The confidence of investors in the country’s capital market is gradually returning as can be seen by the positive numbers in recent weeks, the Chartered Institute of Stockbrokers has said.
The institute, thus, urged the government, the Central Bank of Nigeria and other regulators to remain consistent in their resolve to tackle the issues that had held down the economy and the capital market in particular in recent years.
Speaking at a press conference on the proposed national workshop of the CIS, the Chairman, Organising Committee, Alhaji Umaru Kwairanga, said such positive moves would further boost investors’ confidence and guarantee market stability.
He said, “The capital market has been on a rebound in 2017, especially, from the end of the first quarter till now. Recent initiatives taken by the CBN to solve the problem of chronic scarcity of forex has boosted the economy and the capital market in particular.
“The All-Share Index has swung into positive territory after months of persistent declines and trading volumes have increased dramatically in the last couple of months. I would say the Nigerian capital market has done quite well in the last couple of months.”
Kwairanga said in view of the foregoing and the need to encourage the government to leverage on the capital market to finance this year’s budget deficit, it had become imperative to create a platform for cross fertilisation of ideas.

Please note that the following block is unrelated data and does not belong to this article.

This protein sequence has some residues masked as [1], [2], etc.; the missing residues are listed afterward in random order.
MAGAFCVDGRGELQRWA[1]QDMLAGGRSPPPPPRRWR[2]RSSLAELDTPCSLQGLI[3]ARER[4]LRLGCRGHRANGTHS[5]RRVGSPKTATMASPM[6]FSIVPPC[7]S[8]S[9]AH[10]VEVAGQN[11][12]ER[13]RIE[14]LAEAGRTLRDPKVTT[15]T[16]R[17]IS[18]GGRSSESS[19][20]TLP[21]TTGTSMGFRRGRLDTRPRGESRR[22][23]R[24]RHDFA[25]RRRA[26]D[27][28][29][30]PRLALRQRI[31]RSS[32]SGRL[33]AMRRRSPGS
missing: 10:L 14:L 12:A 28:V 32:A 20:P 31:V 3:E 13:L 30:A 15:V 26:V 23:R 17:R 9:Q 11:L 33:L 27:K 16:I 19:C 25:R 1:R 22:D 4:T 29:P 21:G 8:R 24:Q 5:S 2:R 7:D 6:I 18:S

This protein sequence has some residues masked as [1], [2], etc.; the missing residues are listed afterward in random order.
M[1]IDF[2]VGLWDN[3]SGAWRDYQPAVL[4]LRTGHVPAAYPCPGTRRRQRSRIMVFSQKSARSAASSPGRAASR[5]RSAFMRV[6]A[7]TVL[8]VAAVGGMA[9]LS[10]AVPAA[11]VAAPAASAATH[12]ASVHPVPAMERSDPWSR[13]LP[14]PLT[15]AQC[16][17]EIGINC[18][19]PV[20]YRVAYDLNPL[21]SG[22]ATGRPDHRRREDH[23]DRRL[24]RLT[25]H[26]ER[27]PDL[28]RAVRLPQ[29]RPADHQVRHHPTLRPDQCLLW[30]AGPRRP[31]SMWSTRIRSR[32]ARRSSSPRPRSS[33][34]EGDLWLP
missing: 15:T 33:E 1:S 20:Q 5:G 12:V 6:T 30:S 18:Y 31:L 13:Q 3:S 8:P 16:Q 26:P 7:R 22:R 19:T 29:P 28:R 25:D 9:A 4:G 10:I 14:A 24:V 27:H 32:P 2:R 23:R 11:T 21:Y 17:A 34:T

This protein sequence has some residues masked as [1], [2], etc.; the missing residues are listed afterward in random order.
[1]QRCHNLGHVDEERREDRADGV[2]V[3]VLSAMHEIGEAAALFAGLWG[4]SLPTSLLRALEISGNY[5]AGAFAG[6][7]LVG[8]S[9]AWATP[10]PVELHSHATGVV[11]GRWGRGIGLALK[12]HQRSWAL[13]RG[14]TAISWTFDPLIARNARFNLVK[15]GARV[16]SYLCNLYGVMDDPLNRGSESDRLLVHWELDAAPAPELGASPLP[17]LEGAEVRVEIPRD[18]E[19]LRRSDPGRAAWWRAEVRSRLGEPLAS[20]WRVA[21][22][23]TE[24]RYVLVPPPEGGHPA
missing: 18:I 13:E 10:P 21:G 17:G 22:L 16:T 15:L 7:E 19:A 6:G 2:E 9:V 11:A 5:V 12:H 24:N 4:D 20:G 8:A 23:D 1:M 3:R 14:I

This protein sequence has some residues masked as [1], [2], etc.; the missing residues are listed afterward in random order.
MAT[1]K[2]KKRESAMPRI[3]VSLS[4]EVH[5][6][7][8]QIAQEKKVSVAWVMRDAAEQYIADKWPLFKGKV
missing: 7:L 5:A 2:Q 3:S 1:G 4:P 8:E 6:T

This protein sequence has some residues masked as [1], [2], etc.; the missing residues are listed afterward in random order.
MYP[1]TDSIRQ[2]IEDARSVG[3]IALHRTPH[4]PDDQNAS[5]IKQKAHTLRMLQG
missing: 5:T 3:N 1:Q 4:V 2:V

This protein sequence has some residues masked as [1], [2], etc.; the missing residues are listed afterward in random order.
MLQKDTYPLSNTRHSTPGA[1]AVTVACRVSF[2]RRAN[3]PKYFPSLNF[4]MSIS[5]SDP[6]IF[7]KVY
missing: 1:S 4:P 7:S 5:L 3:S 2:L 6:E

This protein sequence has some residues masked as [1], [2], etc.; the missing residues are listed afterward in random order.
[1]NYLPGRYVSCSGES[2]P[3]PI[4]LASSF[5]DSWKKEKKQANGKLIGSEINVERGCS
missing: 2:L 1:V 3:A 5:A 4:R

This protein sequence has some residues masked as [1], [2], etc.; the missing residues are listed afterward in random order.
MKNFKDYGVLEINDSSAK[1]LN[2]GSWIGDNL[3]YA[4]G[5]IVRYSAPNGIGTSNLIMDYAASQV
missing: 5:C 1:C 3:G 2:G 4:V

“In pursuit of this noble goal, we have therefore decided to hold a strategic national workshop with the theme: Transiting from recession to global power: A working template for Nigeria, slated for Abuja on July 4. This theme is consistent with our collective belief that what has happened in the last year is an aberration,” he added.
He said the macro economic instability impacted trading on the NSE very badly, as the index and market capitalisation were down by almost five per cent, while the uncertainty lasted and trading volumes halved from previous years.
“As you know , participation in our capital market has been slightly skewed in favour of foreign portfolio investors for most of the past decade and this category of investors refused to participate in the Nigerian capital market while the forex issues persisted. I believe the drastic dip in liquidity of the market was partly due to the refusal of this category of investors to play in the market while the macro economic issues were prevalent,” he explained.